Business Irish

Monday 22 January 2018

Business is resurrected from the ashes


NEW York Cleaners had been part of the fabric of Dublin city centre for more than half-a-century.

The iconic shop, which looked like it had been lifted directly from Manhattan's lower east side, also told a story of the migration of jews to Dublin and their struggle to build a new life in Ireland.

Last March, the business, on Middle Abbey Street, not far from the Arnotts department store, was completely gutted by fire.

The entire building was engulfed in flames and acrid black smoke after a blaze started on the ground floor of the four-storey building near O'Connell Street.

But now, like a phoenix rising from the ashes, owner Philip Milofsky has opened with a brand-new store next to the site of his old shop. "It's great to be back and there has been a lot of goodwill from customers since we have reopened," he said.

"We have been missed in the area as we are a central part of the street. Business is beginning to come back to us. All the big retail chains are delighted to see us back."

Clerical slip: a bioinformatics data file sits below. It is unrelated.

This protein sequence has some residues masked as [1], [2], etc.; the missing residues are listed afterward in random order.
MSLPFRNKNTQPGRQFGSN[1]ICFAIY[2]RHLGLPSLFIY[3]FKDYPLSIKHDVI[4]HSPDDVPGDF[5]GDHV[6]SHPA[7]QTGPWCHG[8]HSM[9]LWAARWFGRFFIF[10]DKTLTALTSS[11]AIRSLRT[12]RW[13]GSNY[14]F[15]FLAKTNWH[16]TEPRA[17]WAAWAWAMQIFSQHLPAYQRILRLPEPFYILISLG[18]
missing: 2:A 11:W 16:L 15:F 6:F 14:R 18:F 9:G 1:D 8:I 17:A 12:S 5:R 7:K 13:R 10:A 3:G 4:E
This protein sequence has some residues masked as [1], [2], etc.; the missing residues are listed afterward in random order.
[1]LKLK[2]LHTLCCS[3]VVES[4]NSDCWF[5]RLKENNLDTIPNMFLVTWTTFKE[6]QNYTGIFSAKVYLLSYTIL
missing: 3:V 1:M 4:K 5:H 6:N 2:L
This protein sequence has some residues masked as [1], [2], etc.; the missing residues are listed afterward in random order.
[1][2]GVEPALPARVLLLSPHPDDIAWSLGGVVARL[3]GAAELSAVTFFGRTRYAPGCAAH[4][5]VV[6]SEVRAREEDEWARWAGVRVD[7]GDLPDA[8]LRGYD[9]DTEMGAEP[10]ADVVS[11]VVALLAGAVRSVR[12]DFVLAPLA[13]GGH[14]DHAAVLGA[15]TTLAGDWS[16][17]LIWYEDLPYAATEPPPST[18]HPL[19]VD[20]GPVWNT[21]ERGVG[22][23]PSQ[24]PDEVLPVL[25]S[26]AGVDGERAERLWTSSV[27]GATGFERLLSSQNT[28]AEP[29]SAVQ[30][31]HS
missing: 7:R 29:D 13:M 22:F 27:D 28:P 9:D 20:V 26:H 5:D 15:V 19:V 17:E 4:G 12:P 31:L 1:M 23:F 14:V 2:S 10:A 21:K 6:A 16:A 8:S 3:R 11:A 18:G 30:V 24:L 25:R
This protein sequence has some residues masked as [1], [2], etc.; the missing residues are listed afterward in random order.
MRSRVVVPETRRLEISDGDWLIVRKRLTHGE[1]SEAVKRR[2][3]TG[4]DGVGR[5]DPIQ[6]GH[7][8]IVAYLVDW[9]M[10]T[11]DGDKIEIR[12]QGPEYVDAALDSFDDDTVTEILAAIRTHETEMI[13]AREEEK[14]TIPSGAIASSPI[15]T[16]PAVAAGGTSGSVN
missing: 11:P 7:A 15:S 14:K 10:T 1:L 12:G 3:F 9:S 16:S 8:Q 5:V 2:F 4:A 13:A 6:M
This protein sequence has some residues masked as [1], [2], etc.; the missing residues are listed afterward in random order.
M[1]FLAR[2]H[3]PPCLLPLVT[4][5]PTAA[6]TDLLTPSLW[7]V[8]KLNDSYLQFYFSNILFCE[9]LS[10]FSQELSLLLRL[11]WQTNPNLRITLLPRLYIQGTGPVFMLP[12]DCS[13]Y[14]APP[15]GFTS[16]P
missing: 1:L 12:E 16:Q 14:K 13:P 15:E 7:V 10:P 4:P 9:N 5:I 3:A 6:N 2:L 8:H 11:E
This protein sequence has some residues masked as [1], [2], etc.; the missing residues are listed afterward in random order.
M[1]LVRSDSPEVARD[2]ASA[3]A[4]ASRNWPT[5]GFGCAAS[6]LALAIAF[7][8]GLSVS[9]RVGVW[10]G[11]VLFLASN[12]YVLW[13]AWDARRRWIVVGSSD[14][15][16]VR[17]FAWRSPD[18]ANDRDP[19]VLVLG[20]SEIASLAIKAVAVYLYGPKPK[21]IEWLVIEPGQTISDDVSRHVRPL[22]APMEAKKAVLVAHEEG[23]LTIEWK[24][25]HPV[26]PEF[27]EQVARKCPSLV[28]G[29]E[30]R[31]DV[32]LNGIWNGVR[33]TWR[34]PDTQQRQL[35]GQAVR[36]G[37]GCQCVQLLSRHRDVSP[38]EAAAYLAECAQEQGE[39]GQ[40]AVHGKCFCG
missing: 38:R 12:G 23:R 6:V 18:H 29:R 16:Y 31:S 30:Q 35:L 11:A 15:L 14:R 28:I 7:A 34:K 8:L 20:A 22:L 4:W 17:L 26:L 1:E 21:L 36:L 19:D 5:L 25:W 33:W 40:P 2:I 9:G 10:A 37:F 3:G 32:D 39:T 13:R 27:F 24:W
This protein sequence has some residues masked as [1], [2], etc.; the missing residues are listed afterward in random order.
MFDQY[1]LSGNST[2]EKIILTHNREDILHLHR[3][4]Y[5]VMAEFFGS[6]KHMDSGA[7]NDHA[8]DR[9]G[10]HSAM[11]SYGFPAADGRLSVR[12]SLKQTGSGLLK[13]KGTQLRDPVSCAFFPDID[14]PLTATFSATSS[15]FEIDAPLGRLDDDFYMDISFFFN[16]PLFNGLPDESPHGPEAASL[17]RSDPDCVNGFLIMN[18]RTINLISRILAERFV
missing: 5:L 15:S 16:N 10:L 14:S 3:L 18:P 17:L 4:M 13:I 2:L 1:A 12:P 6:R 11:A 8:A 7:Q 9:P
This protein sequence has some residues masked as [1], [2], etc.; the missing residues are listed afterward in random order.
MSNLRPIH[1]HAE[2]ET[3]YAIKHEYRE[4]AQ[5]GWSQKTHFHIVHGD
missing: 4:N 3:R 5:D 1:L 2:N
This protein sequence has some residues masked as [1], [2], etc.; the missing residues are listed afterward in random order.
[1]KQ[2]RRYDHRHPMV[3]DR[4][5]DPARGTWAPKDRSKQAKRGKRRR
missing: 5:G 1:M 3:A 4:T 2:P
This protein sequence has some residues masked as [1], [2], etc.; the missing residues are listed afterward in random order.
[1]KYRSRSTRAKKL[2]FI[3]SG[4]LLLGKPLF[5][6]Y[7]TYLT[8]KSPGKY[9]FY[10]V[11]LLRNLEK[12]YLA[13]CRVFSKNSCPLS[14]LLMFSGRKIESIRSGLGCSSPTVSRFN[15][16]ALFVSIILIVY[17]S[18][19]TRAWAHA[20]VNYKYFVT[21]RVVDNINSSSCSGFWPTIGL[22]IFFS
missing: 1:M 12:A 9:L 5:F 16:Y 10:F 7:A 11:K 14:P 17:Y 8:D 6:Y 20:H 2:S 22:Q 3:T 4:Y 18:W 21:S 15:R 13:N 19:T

Over the years, the business has passed through several generations but the ethos has remained the same -- quality skilled service, delivered with a smile and individual attention given to all garments.

A third-generation business, New York Cleaners was established in 1944 by two brothers, Harry and Myer Singer, who came to Ireland as Jewish immigrants.

"My great uncles started the business by fixing sewing machines on a push cart. They travelled to America to buy top-quality dry-cleaning equipment. There they purchased a complete plant.

"One piece was a pressing machine called a 'New Yorker'. This inspired the trade name 'New York Cleaners'," said Mr Milofsky, who has been personally involved in the business for 30 years.

An electrical fault in the basement is blamed for the fire that gutted the building.

A woman who was leaving work at a publishing company above the launderette said she heard the alarm going off and saw flames. She called the emergency services but there was little they could do to save the building.

The ground floor of the cleaners collapsed into the basement. The blaze shot up through the building into the roof. The fire then spread to three storage buildings at the back of the launderette.

Unable to afford to be out of business for the last six months, Mr Milofsky has been servicing his contracts and continuing his core business through outsourcing.

The old building will be renovated back to its original form.

Mr Milofsky said: "I have missed my many customers who would drop in to have a chat of an afternoon and leave in a garment.

"I have one customer who regularly leaves in her christening gown to be cleaned, with her grandchildren getting the use of it now.

"Even back then, the older people always used to have chats with my great uncle. He was a great man for talking and three generations on, things are no different."

Sunday Independent

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